Results: The association between BP and pain perception, derived from highly heterogeneous studies, was characterized by significant publication bias. BP assessment, pain assessment, site of pain stimulation, percentage of female participants in the sample, and control for potential confounders were significant moderators.

Conclusion: Current meta-analytic results confirm the presence of BP-related hypoalgesia and point towards the need for a better understanding of its underlying mechanisms.
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http://dx.doi.org/10.1097/HJH.0000000000002427DOI Listing
August 2020

Early maladaptive schemas in overweight and obesity: A schema mode model.

Heliyon 2019 Sep 17;5(9):e02361. Epub 2019 Sep 17.

Association of Cognitive Psychology (APC), School of Cognitive Psychotherapy (SPC), Rome, Italy.

Obesity is a growing burden in our societies and, although different kinds of treatments are effective in the short time, weight gain often reoccurs in the longer period. One possible explanation might rely on the little comprehension of obese maladaptive schemas, as developed from early life experiences, which might interfere with treatment enduring efficacy. The aim of this study was to investigate early maladaptive schemas, their associated current schema-modes and dysfunctional coping strategies in overweight and obese individuals (N = 48). Results showed that overweight and obese subjects reported more severe insufficient self-control, abandonment, dependence and subjugation schemas, and actual schema-modes (i.e., impulsive and vulnerable child, detached protector), compared against normal-weight controls (N = 37). As well, the former displayed higher dysfunctional eating habits (i.e., bingeing and bulimic symptoms) and more emotional-avoidant coping strategies. Above all schemas, insufficient self-control predicted higher BMI, binge frequency and bulimic symptoms' severity. Furthermore, avoidant coping mediated between specific maladaptive schemas and frequency of bingeing and bulimic symptoms. Our findings illustrate that overweight and obese display more dysfunctional early maladaptive schemas and schema-modes, compared against normal-weight individuals, exhibiting more emotion-avoidant strategies such as over-eating and bingeing, which might stand for a detached self-soother coping mode. The insufficient self-control schema develops from a lack in self-discipline and an inability to tolerate frustration and might be embodied by the impulsive child mode. A deeper comprehension of schemas and modes, as addressed within the Schema Therapy model, might help to understand dysfunctional personality features that might interfere with the long-lasting efficacy of treatment interventions in obesity.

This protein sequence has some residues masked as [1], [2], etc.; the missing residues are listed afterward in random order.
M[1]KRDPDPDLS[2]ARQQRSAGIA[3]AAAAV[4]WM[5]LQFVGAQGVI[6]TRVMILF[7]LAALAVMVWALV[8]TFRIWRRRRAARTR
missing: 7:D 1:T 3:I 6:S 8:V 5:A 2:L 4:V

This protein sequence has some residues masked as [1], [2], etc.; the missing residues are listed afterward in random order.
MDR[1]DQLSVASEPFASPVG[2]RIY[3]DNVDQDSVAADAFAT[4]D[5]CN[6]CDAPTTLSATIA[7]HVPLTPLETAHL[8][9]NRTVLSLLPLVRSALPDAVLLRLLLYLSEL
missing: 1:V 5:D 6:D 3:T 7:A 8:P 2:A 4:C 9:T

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http://dx.doi.org/10.1016/j.heliyon.2019.e02361DOI Listing
http://www.ncbi.nlm.nih.gov/pmc/articles/PMC6819863PMC
September 2019

Fear processing is differentially affected by lateralized stimulation of carotid baroreceptors.

Cortex 2018 02 14;99:200-212. Epub 2017 Jul 14.

Neuroimaging Laboratory, Santa Lucia Foundation, Rome, Italy.